To get started put your slide on a finger. You can use whatever finger you find
comfortable but I would recommend using your third or fourth and not using your
first as this does not allow you to use a fret hand finger for muting. I find that the
third finger gives me more control and better intonation but it doesn't allow me full
use of my other fingers, which the fourth finger does. Use whatever is comfortable
but I recommend using your pinky as it gives you much more freedom. When you
play slide you just lightly touch the strings. Do not press down!!
. You do
not want to touch the frets or fingerboard.
One of the most painful things in the world is bad slide playing. Most of this is due
to bad intonation (meaning not having your notes in tune). If you want a good
example of what not
to do check out Slash's catfight in the live version of
Guns 'N Roses' "Rocket Queen" from Live Era '87-'93
. Brutal. (Don't get me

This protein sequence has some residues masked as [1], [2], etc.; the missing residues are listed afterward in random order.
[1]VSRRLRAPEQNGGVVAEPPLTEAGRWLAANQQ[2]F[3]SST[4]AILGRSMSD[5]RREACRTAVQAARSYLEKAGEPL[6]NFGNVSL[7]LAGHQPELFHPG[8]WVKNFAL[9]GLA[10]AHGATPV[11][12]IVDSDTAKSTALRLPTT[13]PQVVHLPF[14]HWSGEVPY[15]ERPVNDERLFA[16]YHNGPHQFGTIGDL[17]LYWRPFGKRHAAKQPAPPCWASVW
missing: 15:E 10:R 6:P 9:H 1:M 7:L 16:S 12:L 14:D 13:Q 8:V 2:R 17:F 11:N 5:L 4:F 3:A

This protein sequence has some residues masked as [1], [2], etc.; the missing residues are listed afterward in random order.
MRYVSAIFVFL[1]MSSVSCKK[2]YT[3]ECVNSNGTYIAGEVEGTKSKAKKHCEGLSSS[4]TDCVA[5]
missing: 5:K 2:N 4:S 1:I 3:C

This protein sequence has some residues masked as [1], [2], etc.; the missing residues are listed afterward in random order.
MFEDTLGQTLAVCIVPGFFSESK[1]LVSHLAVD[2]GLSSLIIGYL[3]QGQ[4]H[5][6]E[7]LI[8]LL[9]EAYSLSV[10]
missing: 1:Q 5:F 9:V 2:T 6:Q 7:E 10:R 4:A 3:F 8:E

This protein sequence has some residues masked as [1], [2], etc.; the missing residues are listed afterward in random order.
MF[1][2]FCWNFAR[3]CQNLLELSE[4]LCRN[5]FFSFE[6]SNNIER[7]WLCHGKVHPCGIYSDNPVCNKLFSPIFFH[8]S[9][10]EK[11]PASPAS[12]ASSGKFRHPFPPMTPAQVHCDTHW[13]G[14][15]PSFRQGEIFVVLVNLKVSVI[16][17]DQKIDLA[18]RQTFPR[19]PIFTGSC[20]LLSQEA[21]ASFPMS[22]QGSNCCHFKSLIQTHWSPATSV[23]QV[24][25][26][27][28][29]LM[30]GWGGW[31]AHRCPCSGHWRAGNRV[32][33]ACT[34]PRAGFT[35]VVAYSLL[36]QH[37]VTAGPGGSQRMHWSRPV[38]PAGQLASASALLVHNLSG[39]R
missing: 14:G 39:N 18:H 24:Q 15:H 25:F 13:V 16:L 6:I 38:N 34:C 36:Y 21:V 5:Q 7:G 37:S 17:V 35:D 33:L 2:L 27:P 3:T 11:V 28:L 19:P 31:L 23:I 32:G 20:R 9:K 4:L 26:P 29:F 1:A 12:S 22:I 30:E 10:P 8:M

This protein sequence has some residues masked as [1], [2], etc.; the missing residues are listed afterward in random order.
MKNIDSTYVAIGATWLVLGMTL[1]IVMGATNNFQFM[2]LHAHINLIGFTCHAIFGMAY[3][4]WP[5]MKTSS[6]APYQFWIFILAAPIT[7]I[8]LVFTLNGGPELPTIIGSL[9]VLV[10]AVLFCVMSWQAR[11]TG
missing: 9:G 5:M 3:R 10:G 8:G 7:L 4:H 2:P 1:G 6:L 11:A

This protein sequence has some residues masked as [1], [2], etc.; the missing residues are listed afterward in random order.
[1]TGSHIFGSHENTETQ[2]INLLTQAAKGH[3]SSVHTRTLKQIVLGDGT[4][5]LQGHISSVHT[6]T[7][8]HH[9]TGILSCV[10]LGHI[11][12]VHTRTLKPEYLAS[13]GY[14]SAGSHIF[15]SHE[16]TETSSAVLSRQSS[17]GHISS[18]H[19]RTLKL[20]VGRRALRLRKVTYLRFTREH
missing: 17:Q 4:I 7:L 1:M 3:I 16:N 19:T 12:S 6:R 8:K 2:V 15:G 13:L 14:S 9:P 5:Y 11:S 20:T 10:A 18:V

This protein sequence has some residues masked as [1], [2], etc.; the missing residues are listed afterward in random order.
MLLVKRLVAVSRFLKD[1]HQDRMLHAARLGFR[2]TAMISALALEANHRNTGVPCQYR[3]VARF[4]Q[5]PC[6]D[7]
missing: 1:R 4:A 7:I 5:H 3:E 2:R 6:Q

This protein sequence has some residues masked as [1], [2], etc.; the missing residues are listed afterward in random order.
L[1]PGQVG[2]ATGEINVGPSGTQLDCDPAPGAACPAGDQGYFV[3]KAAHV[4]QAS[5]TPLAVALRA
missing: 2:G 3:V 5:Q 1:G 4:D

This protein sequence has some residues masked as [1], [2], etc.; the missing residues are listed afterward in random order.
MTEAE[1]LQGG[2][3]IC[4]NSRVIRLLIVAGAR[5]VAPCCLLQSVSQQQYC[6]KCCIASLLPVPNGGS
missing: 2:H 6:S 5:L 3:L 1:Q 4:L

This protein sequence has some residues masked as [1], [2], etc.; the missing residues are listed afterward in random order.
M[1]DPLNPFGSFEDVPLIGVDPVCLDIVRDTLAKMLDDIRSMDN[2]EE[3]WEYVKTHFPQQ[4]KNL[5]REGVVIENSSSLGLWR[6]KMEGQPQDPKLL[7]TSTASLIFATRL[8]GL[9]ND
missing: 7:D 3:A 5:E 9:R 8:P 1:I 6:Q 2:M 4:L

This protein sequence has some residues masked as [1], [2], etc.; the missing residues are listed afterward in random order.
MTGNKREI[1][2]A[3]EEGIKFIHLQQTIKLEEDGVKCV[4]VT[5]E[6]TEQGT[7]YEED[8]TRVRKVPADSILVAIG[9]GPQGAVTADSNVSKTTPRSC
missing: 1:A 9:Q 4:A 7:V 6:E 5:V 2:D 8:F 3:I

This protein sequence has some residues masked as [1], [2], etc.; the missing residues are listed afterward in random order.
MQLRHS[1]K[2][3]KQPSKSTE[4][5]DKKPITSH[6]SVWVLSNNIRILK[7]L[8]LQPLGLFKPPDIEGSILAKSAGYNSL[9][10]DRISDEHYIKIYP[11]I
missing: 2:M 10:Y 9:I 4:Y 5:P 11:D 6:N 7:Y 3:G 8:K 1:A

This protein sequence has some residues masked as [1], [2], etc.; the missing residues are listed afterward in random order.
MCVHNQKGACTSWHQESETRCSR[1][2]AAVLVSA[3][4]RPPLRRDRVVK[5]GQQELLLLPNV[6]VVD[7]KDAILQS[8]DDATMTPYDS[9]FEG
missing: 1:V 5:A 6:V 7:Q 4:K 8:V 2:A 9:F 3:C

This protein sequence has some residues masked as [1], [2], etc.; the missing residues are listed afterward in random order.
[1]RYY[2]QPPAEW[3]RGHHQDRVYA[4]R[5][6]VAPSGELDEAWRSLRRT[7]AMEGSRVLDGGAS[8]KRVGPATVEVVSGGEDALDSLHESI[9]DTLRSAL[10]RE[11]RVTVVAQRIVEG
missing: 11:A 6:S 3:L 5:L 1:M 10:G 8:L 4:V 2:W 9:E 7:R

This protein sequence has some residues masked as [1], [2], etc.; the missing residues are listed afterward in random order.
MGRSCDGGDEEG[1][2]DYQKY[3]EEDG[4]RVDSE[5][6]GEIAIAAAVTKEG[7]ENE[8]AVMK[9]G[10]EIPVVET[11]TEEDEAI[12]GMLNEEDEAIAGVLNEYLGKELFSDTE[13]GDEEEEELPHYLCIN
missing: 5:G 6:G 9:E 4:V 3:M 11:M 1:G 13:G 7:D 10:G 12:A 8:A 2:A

wrong, I love Slash's playing and he even has some decent slide work, but this is
The thing to remember about intonation is play right over the fret
. This is
the single most important part of playing slide. The only way to improve your
intonation is lok at where your playing and listen to whether or not your notes are in
Without plucking any strings rub your slide against the strings. You'll hear some
strings sounding. You need to stop these strings from ringing out when you play.
This is where muting comes in. There are two ways to do this and you should use a
combination of both.
- Drag a left hand finger behind the slide
- With your picking hand palm cover any bass strings that you're not playing (for
maximum muting use a thumpick or your thumb and use your fingers to mute
Vibrato with a slide is very easy. Pretty much what you do is quickly shake the slide
ever so slightly over the note (ie. move it slightly up the fretboard and slightly down
the fretboard very rapidly). This will slightly raise and lower the pitch. There is really
no way to say how much you want to modulate the pitch, just experiment 'till you
get what you like. Many players have an almost constant vibrato as it can help cover
up less than perfect intonation and it sounds good.